Teacher shortage leads to recruitment of teachers without adequate training, or those who have passed a crash course to be admitted. No wonder the profession’s image is so low.
Recently, the public has begun to internalize the strong correlation between the educational system and graduates’ ability to become part of the work force. Educated, skilled workers who are well prepared for the 21st-century are key to nations’ economic success and ability to compete in a fast changing world that poses complex challenges. The secret of the nations that top the global comparison tables lies mainly in their teachers, who are perceived as the builders of the nation and are recognized, appreciated and nurtured by governments, media and the public.
While the importance of education as a tool for social change, growth and breaking through in every area, in particular in a country as small and deprived of natural resources as Israel is clear to all, in practice, the teaching profession in Israel is lagging behind. Educational reforms such as “Ofek Hadash” and “Oz Letmura” have improved teachers’ wages to some extent in exchange for extra hours, but the education ministry’s figures show that the number of students studying toward a Bachelor’s degree in teaching has been declining since 2016. At the same time, the number of students studying for a post-graduate teaching certificate or master’s degree in teaching is on the rise. In other words, teaching seems less attractive for younger people who are planning their professional career, whereas the ideals of the professions are attractive for people embarking on a second career, or those who are alarmed by rising unemployment rates.
Concurrent with these changes, it is evident that there are not enough teachers for certain subjects, such as English and science, especially in specific regions of Israel. This means that the teachers who do enter the education system lack adequate training. Some of them start teaching right out of a crash training course. When anyone can become a teacher, it is no wonder that the profession has acquired a poor image.
To correct this situation, the government ought to take several steps:
- Embark on structured planning of teaching personnel, including training of larger numbers of teachers than actually needed since people tend to switch careers more frequently today.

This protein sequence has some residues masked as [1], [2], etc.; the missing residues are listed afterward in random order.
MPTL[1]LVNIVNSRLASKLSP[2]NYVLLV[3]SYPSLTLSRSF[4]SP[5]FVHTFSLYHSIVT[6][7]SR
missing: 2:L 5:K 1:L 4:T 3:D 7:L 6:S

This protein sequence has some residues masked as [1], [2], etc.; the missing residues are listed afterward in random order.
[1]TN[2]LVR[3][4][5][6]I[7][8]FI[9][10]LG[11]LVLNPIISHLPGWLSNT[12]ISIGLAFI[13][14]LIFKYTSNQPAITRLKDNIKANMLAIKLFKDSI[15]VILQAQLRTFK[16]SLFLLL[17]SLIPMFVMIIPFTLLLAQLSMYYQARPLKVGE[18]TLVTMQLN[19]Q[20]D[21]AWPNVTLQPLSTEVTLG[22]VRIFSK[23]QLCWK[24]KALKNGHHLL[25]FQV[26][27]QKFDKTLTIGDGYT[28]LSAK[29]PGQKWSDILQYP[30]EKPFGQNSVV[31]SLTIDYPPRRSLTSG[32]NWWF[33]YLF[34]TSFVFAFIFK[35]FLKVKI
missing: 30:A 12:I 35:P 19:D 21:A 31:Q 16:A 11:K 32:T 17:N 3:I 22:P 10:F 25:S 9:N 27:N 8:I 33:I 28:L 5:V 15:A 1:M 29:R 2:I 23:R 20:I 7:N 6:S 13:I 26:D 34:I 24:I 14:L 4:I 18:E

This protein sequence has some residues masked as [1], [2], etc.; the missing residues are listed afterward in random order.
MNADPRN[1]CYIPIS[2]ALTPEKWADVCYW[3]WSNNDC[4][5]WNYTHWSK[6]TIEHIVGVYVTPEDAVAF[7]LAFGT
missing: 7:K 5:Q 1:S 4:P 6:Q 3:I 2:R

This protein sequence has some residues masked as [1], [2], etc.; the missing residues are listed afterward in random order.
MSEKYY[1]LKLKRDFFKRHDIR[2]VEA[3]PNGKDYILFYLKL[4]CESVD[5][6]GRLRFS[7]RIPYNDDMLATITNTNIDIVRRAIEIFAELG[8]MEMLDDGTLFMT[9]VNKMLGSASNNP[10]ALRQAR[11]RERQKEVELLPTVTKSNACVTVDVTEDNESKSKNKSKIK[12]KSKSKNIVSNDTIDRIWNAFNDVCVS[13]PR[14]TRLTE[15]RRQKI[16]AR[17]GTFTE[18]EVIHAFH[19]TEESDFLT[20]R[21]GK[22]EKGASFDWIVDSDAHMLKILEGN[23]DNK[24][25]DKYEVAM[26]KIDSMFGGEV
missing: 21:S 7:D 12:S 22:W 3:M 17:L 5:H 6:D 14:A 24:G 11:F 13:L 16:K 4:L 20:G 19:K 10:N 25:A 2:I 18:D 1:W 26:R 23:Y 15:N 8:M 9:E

- Pass the teaching profession law to ensure oversight of the people who teach our children.
- Establish a teacher placement system to use the graduate pool more efficiently.
- Implement real improvement in teachers’ employment conditions, including a personal work space, laptop and internet connectivity and sufficient time allocated during the work day for teamwork and professional development, reinforcing beginning teachers with fewer teaching hours to enable optimal integration, and development of career paths for teachers.
- Expand teachers’ autonomy in choosing their teaching subject, teaching method and learning assessment method. As the people who know best their pupils and the school’s pedagogical perception, teachers can go a long way in refreshing the system from within, provided they are given the conditions to do so. Thus, it is high time the class schedule and content become more flexible and class population reduced to promote personal attention and care towards the pupils.
- Establish adequate academic and professional training that links practical-clinical knowhow with research-based and theoretical knowledge.
- Raise teachers’ wage to engineers’ wage
If all of the above is implemented, we may be able to attract high quality candidates, as pointed out by research on teaching policy in Singapore, Finland and Canada. With the right planning, determined execution and efficient resource allocation, teachers’ status could be truly transformed for the better. These changes do not mandate larger education budget but better allocation of existing budgets. For example, by cutting red tape, eliminating unnecessary projects that have nothing to do with the Education Ministry’s role and reducing state budgets earmarked for NGO’s and outsourcing parties, large amounts of money can be freed for improving teachers’ training and hence their status.
It is critical that decision makers who set the agenda as well as control the budget place education high on their priority list, but not only in public addresses. Educational transformation starts with teachers’ status.